This is a follow-up post about OpenDNS that I wrote about previously. Founder David Ulevitch responded to my concerns, to which I have responded over email and I’d just like to share it here along with some afterthoughts.
These points may not make much sense without reading the previous post so if you might want to first read David’s comments.
- I have configured some of my boxes to use OpenDNS, and it has been going well. I have not measured the performance but I trust that OpenDNS will do everything in their capacity to keep the service responsive. After all, that is their most basic value proposition!
- I still maintain that negative caching is essential, even though David attested that it “doesn’t impact [their] nameserver as much as it would impact [their] webserver.” Just to recap, if you turned off the typo-correction feature and query for a non-existent domain, it will return you an NXDOMAIN response with no record. Most recursive DNS servers in this scenario would return you the SOA record for the parent domain. The SOA minimum field value is then used by the resolver for negative caching so that the next time the same domain is asked within a short period of time it doesn’t need to ask the upstream server again. Not only does it reduce the load on OpenDNS, it also saves time on the client the second time the same name needs to be resolved (assuming the resolver understands negative caching.) Why OpenDNS is not doing it is beyond me.
- David disagrees with my view that shifting DNS resolution responsibility from the ISPs to OpenDNS is a big problem. His point is that the reliability and feature set of OpenDNS will make the service attractive to companies that wishes to outsource recursive DNS to a third party. That’s fine, but I’m talking about home users who use OpenDNS servers and call up their ISP whenever something is not right. If something were to go wrong between the ISP and OpenDNS’s servers, they will be the only customers experiencing DNS black-out and the ISP call centre will have to take the calls. For example, I’m in Australia and I’m using OpenDNS as my upstream DNS server. If the southern cross cable has a fault (as it happens fairly frequently), I may get very limited connection to the US. In order to verify that only International traffic is affected, I would visit some Australian sites and see that everything is fine. However, because my queries have to go across the Pacific, it would probably not make it through at times like this. This is just an example but links can go down between any two points on the network and most of the time it is out of OpenDNS’ control.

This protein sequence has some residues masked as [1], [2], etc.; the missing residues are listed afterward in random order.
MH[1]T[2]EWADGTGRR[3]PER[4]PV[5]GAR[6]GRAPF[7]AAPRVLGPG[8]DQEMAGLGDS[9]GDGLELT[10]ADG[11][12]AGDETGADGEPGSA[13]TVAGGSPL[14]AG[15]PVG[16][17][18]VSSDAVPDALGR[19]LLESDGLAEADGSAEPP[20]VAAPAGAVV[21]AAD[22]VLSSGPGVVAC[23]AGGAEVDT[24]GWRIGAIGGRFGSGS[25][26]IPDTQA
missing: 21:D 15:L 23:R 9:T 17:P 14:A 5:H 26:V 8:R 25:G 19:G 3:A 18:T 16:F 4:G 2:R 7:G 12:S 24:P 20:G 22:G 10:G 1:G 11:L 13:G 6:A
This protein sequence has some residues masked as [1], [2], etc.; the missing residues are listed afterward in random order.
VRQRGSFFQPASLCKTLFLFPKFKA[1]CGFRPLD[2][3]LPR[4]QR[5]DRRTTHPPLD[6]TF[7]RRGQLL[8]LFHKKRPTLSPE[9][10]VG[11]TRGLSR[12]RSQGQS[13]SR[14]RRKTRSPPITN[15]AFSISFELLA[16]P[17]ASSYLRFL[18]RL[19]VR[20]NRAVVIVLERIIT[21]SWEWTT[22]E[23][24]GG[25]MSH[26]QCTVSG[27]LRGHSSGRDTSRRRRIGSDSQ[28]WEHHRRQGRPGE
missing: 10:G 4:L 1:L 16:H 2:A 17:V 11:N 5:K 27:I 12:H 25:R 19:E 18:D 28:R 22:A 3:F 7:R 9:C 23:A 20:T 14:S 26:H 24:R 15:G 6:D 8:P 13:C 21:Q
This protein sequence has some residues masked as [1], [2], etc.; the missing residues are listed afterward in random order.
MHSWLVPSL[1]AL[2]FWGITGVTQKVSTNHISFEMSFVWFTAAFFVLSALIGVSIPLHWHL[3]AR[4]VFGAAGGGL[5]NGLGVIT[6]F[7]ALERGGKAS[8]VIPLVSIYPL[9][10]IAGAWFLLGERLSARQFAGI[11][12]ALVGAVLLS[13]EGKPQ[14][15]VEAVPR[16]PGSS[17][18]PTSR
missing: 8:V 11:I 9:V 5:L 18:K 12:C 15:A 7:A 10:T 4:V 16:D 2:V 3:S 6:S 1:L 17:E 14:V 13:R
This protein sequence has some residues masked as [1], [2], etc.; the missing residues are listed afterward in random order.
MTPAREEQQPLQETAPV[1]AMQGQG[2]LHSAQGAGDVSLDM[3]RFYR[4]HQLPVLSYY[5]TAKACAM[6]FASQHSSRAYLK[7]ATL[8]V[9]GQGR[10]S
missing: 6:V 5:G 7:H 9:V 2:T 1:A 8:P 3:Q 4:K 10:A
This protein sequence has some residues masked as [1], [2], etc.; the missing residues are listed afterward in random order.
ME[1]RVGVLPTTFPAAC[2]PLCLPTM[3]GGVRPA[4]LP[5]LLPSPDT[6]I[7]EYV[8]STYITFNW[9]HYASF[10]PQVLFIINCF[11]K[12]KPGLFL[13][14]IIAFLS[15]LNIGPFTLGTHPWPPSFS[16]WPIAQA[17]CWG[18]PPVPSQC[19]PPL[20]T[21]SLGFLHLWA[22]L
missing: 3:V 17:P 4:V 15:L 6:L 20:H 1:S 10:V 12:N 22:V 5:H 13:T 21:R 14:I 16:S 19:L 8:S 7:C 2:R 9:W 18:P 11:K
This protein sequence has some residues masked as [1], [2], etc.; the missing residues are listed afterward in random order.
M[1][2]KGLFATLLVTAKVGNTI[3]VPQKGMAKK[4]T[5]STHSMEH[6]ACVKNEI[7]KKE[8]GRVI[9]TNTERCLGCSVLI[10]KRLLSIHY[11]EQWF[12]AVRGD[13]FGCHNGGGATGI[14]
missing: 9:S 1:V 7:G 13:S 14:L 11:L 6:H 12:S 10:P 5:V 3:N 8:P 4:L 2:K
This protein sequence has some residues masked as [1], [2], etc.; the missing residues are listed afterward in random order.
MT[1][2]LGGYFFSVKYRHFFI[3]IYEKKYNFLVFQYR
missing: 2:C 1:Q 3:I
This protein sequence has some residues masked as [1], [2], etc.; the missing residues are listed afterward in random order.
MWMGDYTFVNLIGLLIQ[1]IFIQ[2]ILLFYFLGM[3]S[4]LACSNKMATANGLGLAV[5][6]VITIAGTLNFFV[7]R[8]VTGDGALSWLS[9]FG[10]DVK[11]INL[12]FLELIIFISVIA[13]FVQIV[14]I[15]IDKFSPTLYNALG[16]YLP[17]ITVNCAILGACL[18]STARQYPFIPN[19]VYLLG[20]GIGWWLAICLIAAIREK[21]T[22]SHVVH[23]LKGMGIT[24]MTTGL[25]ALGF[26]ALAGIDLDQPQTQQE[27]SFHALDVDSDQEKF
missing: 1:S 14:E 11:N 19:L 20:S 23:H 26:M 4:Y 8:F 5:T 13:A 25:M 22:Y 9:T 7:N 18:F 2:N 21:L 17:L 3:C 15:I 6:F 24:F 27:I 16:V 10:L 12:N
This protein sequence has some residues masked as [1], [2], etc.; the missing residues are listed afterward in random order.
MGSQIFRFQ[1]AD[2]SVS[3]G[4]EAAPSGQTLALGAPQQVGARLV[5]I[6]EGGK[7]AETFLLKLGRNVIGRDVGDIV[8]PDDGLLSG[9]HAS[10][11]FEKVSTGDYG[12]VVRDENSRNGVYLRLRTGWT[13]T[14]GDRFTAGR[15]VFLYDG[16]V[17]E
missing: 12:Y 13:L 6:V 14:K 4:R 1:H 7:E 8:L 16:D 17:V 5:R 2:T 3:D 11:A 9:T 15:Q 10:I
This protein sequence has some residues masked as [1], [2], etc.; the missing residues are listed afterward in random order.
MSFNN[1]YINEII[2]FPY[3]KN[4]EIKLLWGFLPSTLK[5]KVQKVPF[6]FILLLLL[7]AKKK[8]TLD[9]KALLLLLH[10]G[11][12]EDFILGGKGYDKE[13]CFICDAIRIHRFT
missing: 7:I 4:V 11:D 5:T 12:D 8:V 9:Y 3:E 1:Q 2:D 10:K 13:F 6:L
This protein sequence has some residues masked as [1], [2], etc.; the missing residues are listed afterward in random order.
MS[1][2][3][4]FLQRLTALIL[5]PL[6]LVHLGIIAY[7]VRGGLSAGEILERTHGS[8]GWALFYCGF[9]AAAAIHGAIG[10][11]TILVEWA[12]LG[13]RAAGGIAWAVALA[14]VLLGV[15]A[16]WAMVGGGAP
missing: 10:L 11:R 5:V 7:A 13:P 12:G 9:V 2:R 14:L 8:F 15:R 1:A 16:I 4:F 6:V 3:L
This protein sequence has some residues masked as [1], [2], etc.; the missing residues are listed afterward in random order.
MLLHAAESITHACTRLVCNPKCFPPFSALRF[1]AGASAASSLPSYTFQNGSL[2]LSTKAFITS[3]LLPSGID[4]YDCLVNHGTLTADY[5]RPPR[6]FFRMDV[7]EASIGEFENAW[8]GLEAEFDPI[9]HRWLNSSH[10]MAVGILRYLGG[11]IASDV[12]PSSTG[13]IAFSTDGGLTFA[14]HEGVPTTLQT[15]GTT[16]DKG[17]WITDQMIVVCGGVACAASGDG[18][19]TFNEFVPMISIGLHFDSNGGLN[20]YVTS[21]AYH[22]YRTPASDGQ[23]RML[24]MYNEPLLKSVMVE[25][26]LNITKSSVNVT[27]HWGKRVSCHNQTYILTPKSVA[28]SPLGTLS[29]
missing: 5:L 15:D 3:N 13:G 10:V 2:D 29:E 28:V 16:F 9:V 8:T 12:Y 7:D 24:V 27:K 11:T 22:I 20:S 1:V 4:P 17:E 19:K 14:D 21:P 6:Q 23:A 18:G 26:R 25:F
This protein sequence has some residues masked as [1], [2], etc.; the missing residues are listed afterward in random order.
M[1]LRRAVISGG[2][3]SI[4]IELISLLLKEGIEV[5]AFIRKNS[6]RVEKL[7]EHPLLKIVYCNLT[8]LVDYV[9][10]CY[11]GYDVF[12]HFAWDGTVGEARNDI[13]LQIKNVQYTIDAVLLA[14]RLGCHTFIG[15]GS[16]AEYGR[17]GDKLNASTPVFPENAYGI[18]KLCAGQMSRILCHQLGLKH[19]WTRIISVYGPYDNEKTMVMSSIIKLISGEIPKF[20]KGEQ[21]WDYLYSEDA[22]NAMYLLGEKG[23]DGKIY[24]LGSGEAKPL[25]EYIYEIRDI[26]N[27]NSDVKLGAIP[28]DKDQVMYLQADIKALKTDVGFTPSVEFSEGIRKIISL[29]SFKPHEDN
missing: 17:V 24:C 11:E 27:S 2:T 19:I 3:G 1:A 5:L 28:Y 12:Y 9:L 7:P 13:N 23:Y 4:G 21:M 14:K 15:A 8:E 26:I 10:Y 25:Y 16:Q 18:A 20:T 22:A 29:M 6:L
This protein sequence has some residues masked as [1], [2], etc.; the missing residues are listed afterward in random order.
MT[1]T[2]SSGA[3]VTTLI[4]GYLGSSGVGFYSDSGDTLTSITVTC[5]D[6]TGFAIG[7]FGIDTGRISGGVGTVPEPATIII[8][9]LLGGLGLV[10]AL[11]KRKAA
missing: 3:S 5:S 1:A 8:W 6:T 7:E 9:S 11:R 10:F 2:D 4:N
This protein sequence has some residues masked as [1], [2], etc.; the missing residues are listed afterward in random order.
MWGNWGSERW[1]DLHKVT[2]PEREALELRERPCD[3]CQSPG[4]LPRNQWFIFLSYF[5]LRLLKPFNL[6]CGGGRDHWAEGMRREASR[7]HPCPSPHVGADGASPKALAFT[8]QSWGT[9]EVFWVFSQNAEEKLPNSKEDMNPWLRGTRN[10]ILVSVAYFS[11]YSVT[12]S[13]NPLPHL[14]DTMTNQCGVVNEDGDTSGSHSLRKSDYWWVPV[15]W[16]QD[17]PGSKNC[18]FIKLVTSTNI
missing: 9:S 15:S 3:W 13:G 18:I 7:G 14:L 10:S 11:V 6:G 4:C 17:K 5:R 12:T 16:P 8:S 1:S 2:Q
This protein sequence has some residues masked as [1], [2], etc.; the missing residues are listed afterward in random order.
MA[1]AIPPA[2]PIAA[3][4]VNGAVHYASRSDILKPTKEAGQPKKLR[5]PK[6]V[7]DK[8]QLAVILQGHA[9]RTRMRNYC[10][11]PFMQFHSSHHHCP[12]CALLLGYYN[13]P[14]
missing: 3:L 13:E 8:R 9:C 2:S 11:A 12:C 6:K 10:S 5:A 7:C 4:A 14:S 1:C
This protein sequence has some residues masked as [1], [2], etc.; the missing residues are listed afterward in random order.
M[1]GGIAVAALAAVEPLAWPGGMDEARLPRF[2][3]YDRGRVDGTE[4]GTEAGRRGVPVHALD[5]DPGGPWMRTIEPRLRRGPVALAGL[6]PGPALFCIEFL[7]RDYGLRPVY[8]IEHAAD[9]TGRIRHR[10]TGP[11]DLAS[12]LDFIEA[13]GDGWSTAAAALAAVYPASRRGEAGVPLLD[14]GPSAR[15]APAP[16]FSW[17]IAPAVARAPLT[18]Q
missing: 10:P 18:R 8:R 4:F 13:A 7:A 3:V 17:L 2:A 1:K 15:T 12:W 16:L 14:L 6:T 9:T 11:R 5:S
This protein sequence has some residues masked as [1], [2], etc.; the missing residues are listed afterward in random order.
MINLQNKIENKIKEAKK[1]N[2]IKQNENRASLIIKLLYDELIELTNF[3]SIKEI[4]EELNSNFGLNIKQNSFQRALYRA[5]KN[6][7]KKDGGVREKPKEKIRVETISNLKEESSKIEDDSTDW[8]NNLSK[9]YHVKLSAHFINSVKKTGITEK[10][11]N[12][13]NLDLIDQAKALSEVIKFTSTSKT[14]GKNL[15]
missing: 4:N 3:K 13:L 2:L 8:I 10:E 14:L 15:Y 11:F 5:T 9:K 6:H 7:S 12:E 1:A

- I like what OpenDNS is doing and am all for having more control over my Internet access. For the record, I do think that DNSBL’s are necessary but don’t believe it should be a binary switch no matter how many blacklists assert the same information. Some other mechanism is required to make the decision to flip the switch (like SpamAssassin’s hosts of heuristics.)
- I also pointed out a potential problem area for OpenDNS because ads are served on non-existent domains. For example, the domain “verizon-wireless.com” is not registered as of this writing (and Verizon uses the dashless version verizonwireless.com). Typing that in your browser while using OpenDNS brings you to the OpenDNS’s search page, which has dashless version as the first hit – very good. But the user could also click on other links on that page. Furthermore, I don’t understand why a hidden-frame is used in the search page (if you clicked on any link in the search page, the non-existent domain is still on the URL bar.) I’m not saying there’s anything unethical about that; recognize that some companies are sticky about it, Verizon being one such example (as I’ve witnessed in their dispute with eNom at ICANN Marrakesh.)
On the bright side, I wonder if on-the-fly IDN homograph detection is possible using OpenDNS. It wouldn’t be politically right but nevertheless an interesting use-case.
The usual disclaimer about these ramblings being my personal opinion and not of my employer applies.